Framing ( 2014-07-17 )
In a picture, or when taking a picture, the frame is very important. It sets whatever is in the picture into context.
So it is a bit strange that having a frame had the same sort of effect for me in programming. I made the frame explicit, as an object, with functions and data, and immediately the whole message sending became a whole lot clearer.
You read about frames in calling conventions, or otherwise when talking about the machine stack. It is the area a function uses for storing data, be it arguments, locals or temporary data. Often a frame pointer will be used to establish a frames dynamic size and things like that. But since it’s all so implicit and handled by code very few programmers ever see it was all a bit muddled for me.
My frame has: return and exceptional return address, self, arguments, locals, temps
and methods to: create a frame, get a value to or from a slot or args/locals/tmps , return or raise
The divide, compile and runtime
I saw Tom’s video on free compilers and read the underlying book on Partial Evaluation a bit, and it helped to make the distinctions clearer. As did the Layers and Passes post. And the explicit Frame.
The explicit frame established the vm explicitly too, or much better. All actions of the vm happen in terms of the frame. Sending is creating a new one, loading it, finding the method and branching there. Getting and setting variables is just indexing into the frame at the right index and so on. Instance variables are a send to self, and on it goes.
The great distinction is at the end quite simple, it is compile-time or run-time. And the passes idea helps in that i start with most simple implementation against my vm. Then i have a data structure and can keep expanding it to “implement” more detail. Or i can analyse it to save redundancies, ie optimize. But the point is in both cases i can just think about data structures and what to do with them.
And what i can do with my data (which is off course partially instruction sequences, but that’s beside the point) really always depends on the great question: compile time vs run-time. What is constant, can i do immediately. Otherwise leave for later. Simple.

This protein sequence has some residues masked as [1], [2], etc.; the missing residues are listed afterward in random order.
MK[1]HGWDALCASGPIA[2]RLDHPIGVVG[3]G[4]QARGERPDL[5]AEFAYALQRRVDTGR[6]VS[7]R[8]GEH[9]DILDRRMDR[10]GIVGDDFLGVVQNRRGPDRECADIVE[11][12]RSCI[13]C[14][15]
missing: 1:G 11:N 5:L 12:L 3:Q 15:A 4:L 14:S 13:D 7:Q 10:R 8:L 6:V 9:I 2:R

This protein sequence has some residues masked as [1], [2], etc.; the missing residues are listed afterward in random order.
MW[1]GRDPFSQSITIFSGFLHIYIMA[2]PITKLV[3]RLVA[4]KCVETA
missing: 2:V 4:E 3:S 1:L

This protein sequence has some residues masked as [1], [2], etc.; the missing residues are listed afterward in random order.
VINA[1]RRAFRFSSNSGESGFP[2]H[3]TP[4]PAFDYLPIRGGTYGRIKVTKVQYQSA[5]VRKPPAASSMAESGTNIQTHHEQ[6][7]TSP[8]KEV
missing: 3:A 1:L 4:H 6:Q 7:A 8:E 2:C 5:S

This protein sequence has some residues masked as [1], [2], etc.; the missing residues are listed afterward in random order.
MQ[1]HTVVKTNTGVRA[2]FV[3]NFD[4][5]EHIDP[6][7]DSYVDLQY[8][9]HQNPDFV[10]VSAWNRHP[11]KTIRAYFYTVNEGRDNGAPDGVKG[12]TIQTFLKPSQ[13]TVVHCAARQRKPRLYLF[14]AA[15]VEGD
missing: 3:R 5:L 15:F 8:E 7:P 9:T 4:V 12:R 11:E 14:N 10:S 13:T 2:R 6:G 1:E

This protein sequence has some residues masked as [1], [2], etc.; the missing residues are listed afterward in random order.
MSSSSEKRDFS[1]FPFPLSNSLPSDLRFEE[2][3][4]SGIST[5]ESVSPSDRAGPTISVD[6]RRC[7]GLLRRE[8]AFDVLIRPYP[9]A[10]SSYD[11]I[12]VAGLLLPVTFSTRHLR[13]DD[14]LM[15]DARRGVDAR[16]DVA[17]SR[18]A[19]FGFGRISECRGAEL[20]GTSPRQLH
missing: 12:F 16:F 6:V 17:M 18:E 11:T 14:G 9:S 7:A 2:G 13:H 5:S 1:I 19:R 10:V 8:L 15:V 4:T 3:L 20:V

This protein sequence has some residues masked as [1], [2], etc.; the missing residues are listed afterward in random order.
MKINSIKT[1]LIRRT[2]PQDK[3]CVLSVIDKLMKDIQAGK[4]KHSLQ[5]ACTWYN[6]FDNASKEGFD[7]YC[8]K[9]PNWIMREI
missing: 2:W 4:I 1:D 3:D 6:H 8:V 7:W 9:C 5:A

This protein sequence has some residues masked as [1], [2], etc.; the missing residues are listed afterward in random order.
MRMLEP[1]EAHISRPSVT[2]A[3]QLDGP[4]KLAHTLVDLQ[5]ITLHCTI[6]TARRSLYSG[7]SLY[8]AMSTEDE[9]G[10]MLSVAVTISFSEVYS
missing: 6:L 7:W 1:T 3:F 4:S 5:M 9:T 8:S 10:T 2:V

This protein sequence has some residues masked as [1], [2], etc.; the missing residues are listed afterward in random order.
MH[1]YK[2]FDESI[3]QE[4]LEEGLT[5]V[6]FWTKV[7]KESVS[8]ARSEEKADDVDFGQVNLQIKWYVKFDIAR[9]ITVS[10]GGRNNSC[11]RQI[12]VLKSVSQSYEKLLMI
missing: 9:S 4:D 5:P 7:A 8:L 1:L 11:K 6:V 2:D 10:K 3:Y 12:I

An example, attribute accessor: a simple send. I build a frame, set the self. Now a fully dynamic implementation would leave it at that. But i can check if i know the type, if it’s not reference (ie integer) we can raise immediately. Also the a reference tags the class for when that is known at compile time. If so i can determine the layout at compile time and inline the get’s implementation. If not i could cache, but that’s for later.
As a further example on this, when one function has two calls on the same object, the layout must only be retrieved once. ie in the sequences getType, determine method, call, the first step can be omitted for the second call as a layout is constant.
And as a final bonus of all this clarity, i immediately spotted the inconsistency in my own design: The frame i designed holds local variables, but the caller needs to create it. The caller can not possibly know the number of local variables as that is decided by the invoked method, which is only known at run-time. So we clearly need a two level thing here, one that the caller creates, and one that the receiver creates.
Messaging and slots
It is interesting to relate what emerges to concepts learned over the years:
There is this idea of message passing, as opposed to function calling. Everyone i know has learned an imperative language as the first language and so message passing is a bit like vegetarian food, all right for some. But off course there is a distinct difference in dynamic languages as one does not know the actual method invoked beforehand. Also exceptions make the return trickier and default values even the argument passing which then have to be augmented by the receiver.
One main difficulty i had in with the message passing idea has always been what the message is. But now i have the frame, i know exactly what it is: it is the frame, nothing more nothing less. (Postscript: Later introduced the Message object which gets created by the caller, and the Frame is what is created by the callee)
Another interesting observation is the (hopefully) golden path this design goes between smalltalk and self. In smalltalk (like ruby and…) all objects have a class. But some of the smalltalk researchers went on to do Self,
Now in ruby, any object can have any variables anyway, but they incur a dynamic lookup. Types on the other hand are like slots, and keeping each Type constant (while an object can change layouts) makes it possible to have completely dynamic behaviour (smalltalk/ruby) and use a slot-like (self) system with constant lookup speed. Admittedly the constancy only affects cache hits, but as most systems are not dynamic most of the time, that is almost always.